LTL REFLECTION: making word cards work 2

LTL Reflection: making word cards work

Don’t just make the word cards – make the word cards work for you as well

Read about Making the cards HERELater, I will post about Making connections with meaning & Making progress

Making the word sounds

I find it difficult to hear many of the sounds in new or unfamiliar languages. I pick up clues from the written word much, much more quickly. The Arabic script is easy if you already know it, but I don’t. I think I will get too distracted from my main goal of learning vocabulary if I start to look at reading and writing. At this very beginner stage, I think it is more important to build up a massive bank of words than it is to practise calligraphy.

People say you can practise your word cards on the bus. I suppose you could, but I like to say the words out loud and repeat them with different intonations, like ‘disbelief’ and ‘outrage’ and ‘final offer’. I wouldn’t want to be doing that on the bus.

Sympathetic listeners can try and understand your mispronunciations, but it is surprisingly easy to misunderstand other accents even when the sound difference is very small.The staff at the small town discount grocery shop I would go to when I first moved to Korea used to call me ‘Bapman’ because of the way I mispronounced the Korean word for rice (it was even the wrong word. I was repeatedly asking for cooked rice instead of the raw grains). They were amused enough to give me a ride home with my shopping, though, and I did get my ‘rice’ in the end.

I don’t live in an Arabic-speaking region, but Arabic is a high prestige language here and a lot of people know at least some Arabic (or say they do). During the weekends in the city I can talk to Arabic speakers, but during the working week up country it’s all English, Malay and Chinese.

I try to use Google translate to get the sound of the words. Unfortunately I can only get the Arabic script, not the Romanised version, so it is a bit hit and miss as to how I actually ‘hear’ the word. My pronunciation is a bit hit and miss too, but if I practice with my tutor (Mr Lechiya – the beard) he says my pronunciation is not too bad. I started off trying to out-Arab the Arabs and made lots of guttural noises and I-kill-your-mother type hand gestures. It sounded ridiculous, apparently. So now I just say the words and concentrate on where to put the stress, rather than trying to sound like al-assassin (Hey! There’s another cognate!).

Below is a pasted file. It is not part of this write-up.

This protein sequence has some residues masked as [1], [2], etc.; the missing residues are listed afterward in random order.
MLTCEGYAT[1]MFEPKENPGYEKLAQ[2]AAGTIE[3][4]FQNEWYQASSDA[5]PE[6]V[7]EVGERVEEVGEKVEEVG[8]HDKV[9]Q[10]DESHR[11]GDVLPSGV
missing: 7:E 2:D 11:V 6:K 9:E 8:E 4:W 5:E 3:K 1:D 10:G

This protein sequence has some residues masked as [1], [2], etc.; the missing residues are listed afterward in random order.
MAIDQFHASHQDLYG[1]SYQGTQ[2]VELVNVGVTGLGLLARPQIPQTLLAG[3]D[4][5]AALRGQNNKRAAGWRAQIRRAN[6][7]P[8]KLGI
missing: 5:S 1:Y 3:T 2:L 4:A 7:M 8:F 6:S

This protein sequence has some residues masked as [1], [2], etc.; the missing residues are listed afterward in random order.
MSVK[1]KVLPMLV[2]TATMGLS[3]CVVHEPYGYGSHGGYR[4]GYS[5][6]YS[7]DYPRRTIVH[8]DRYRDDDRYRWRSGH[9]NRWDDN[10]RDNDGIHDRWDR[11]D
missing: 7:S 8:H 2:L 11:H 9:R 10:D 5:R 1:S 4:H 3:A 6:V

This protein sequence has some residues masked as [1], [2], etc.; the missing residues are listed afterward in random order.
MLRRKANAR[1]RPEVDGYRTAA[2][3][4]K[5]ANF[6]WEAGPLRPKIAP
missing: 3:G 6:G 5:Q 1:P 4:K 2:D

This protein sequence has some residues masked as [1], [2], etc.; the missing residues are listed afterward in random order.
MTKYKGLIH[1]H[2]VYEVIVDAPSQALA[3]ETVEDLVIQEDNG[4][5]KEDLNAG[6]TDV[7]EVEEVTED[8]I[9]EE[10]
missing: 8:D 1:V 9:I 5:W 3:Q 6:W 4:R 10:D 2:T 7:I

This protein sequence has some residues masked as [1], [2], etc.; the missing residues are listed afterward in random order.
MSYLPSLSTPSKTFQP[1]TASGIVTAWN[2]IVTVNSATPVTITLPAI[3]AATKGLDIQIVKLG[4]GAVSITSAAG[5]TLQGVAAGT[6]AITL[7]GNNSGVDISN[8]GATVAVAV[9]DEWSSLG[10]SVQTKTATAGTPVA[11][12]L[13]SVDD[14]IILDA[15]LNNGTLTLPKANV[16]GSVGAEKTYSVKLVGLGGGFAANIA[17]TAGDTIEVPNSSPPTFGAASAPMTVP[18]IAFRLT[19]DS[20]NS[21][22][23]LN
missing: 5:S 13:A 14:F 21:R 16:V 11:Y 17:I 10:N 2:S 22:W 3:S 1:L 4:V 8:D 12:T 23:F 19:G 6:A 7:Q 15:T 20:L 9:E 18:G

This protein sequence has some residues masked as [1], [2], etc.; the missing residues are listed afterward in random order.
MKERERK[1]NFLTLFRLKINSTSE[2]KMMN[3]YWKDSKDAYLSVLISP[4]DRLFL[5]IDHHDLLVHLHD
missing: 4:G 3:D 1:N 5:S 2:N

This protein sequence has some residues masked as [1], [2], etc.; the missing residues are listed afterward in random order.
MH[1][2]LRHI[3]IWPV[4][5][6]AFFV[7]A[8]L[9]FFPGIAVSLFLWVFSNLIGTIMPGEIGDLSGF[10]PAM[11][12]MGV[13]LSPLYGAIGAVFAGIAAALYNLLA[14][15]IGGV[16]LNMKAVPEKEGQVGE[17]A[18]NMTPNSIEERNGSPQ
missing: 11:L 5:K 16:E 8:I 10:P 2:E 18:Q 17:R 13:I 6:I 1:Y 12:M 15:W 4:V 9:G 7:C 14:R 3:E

I’m going to need to find some other audio sites to help me. I also want to find a decent dictionary site that gives me a Romanised spelling of the Arabic words as well. I still find that repeating back what another person is saying in real life the best way for me to get the sound of the word. I’m looking forward to hearing words that I recognise next time I’m around Arabic-speaking people.

Any suggestions for audio sites?

This blogger, foXnoMad, is using italki. Is anybody else? Read about foXnoMad’s quest to learn Arabic HERE

Read about making your own word cards HERE

Memorising the meaning and the sound together (coming soon)




One thought on “LTL REFLECTION: making word cards work 2

  1. Pingback: LTL REFLECTION: MAKING WORD CARDS WORK 1 | Language teaching & learning

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